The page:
Shaping A Sustainable Future For People And Planet

Asian Scientist Magazine (19 October 2022) – Amidst rising sea levels and extreme heat waves, 2015 marked a momentous year when members of the UN signed the Paris Agreement. With this commitment, the international community sought to cut carbon emissions and limit global warming to just two degrees Celsius above pre-industrial levels.

Our everyday experience of a temperature difference of two degrees may seem insignificant, but the scale of the planet is very different. Even limiting the rise to just 1.5 degrees could mean 61 million fewer people exposed to severe drought and up to 270 million saved from water scarcity problems. By threatening the livelihoods of agriculture and fisheries, these impacts can also extend to economic issues and – significantly – food insecurity.

The food sector has deep ties to the climate action agenda and highlights the need for more sustainable food procurement, production and distribution systems. Indeed, a sustainable food system has the power to both mitigate climate change and support lasting food security. Transforming and improving these systems can begin with a better understanding of how our society consumes food and the consequences of such choices.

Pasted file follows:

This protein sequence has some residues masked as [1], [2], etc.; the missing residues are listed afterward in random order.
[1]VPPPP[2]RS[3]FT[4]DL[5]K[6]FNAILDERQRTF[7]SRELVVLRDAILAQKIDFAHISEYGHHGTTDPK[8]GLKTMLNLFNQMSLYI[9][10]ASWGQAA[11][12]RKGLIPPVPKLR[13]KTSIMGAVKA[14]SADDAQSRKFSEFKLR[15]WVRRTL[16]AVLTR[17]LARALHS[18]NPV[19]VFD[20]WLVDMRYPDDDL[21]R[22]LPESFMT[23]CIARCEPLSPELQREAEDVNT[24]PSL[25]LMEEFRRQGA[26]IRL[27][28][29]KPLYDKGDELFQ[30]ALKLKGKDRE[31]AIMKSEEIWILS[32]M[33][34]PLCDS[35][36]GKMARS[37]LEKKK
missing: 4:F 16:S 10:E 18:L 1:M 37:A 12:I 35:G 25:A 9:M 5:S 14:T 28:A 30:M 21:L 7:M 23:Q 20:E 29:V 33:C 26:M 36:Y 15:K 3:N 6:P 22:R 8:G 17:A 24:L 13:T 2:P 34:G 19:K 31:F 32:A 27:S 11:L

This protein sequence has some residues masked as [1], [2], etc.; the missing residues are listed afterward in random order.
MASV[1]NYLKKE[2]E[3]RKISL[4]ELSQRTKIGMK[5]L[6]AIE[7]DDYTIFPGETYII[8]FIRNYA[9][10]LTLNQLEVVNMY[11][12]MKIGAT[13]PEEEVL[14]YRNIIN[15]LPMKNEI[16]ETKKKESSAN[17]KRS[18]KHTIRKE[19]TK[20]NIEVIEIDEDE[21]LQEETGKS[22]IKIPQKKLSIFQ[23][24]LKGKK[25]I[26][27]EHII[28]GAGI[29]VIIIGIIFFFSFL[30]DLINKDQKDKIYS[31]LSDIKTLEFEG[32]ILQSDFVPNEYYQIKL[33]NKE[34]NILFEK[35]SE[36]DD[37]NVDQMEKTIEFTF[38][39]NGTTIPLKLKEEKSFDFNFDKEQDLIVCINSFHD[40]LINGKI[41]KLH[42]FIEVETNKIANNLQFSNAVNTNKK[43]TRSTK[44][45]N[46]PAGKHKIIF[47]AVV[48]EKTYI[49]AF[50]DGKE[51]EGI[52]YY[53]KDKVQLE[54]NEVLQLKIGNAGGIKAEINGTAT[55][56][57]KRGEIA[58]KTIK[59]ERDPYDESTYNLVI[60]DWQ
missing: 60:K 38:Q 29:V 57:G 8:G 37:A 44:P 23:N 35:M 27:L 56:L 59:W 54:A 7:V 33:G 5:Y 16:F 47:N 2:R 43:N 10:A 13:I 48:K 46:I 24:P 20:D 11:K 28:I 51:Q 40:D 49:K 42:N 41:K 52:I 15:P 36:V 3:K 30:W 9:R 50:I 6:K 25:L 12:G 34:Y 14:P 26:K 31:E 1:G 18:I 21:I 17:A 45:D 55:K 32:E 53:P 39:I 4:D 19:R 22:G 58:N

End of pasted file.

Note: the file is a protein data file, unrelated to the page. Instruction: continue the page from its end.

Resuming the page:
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From consumption to climate

Acres of neatly demarcated paddy fields dotted with houses surrounded by fruit trees and well-nourished livestock paint an idyllic picture of the sector that fundamentally sustains our society. In addition to feeding the masses, however, the food and agriculture industry also contributes to around 37 percent of global greenhouse gas emissions. Among other sources, cattle produce methane gas through their digestive processes, while nitrous oxide is released from the addition of manure and fertilizers.

With billions of mouths to feed worldwide, different sectors are coming together to figure out how to grow food without exacerbating greenhouse gas emissions. Not surprisingly, food systems became a central point of discussion at COP26, leading to a global action agenda on Transforming Agricultural Innovation. The strategy focuses on investing in agricultural research and innovation to meet the demand for food in a way that builds low-emission and climate-resilient systems.